What’s even more unique about the Romanticum is that upon entering (€6 for adults, €1 for children up to 12 years of age), you are issued a pass about the size of a credit card. Hold this up to any of the appropriate logos on the displays and the QR code on the card will capture all of the information and store it for your future retrieval on a computer or smartphone. Ingenious? Indeed it is, and you won’t find another museum quite like it. Furthermore, this cultural building also houses a library, an art museum, and a tourist information center.
Of course Koblenz boasts a wide range of shopping opportunities. These include the modern looking Forum-Mittelrhein with around 80 retail shops and restaurants and another 130 independent retail establishments or so along Löhrstraße in and around the downtown area.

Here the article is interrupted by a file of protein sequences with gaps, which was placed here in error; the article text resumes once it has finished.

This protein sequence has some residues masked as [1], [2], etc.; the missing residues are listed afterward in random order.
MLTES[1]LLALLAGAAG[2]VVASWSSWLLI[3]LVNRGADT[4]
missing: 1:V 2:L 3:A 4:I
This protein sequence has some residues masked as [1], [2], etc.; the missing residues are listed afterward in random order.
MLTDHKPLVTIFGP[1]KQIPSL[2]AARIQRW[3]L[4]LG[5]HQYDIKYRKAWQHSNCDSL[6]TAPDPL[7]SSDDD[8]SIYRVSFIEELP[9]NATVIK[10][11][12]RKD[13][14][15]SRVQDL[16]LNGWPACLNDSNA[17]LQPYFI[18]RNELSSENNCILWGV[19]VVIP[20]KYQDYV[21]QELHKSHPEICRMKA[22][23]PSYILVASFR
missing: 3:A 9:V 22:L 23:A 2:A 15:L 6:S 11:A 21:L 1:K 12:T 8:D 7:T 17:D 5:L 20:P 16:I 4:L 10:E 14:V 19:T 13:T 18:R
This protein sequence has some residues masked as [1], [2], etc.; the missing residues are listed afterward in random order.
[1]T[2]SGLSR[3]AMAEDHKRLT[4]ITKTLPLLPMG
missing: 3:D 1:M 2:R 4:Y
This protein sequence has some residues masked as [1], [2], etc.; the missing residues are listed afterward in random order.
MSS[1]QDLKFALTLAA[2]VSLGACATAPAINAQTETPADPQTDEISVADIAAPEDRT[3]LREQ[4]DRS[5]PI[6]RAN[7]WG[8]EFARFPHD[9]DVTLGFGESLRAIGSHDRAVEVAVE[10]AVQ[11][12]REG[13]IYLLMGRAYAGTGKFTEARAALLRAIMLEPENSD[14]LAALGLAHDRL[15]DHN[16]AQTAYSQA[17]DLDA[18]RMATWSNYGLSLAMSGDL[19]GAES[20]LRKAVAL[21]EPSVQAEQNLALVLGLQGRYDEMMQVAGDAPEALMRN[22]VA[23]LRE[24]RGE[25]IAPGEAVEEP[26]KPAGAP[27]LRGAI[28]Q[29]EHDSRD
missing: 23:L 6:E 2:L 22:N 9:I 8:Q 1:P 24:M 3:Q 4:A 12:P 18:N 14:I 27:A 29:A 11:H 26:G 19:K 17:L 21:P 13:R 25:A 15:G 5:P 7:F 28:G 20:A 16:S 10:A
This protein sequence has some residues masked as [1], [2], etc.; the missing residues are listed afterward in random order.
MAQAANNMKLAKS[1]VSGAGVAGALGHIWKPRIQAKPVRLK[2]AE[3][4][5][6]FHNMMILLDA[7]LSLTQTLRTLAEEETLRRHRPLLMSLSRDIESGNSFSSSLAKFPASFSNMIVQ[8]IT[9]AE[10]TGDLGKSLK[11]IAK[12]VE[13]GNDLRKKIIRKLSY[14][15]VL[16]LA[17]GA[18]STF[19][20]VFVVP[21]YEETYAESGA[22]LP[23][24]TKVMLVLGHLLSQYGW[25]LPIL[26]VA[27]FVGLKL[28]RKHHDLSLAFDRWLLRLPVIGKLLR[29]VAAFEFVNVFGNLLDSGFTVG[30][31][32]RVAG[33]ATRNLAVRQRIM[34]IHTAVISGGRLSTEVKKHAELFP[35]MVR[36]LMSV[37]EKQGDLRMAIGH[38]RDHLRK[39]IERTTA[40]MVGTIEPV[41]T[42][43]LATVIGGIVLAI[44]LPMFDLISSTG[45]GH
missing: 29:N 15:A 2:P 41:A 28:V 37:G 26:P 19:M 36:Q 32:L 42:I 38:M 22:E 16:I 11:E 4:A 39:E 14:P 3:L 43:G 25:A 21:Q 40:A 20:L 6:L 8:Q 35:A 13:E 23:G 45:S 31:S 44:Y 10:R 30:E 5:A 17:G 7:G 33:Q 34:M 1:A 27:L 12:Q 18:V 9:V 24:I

Gastronomically speaking, Koblenz is a culinary gold mine. Here, you can find pubs, ice cream, and konditorei or pastry shops. In one area of the city, you have an almost side by side selection of Indian, Mexican, Italian and Chinese restaurants.
At the Baumann Kondetorei/Confiserie (confectionery) Café, you will discover 200 years of a family run pastry and confection business. This is a great place to relax and have a slice of cake and coffee, and the truffles are all made by hand.
Koblenz is the only city in Germany where you can enjoy wines from both the Rhine and Mosel regions. There are some 16 family-owned wineries located here, some more than 100 years old.
One of the best ways to learn about wine is directly from the grower. At Weingut Karl Lunnebach, you can do just that. Located an easy cab ride from the main part of town, this family-owned winery is situated on the Mosel River. With advance small group reservations you can partake in wine tasting as well as authentic regional foods prepared by the vintner’s family.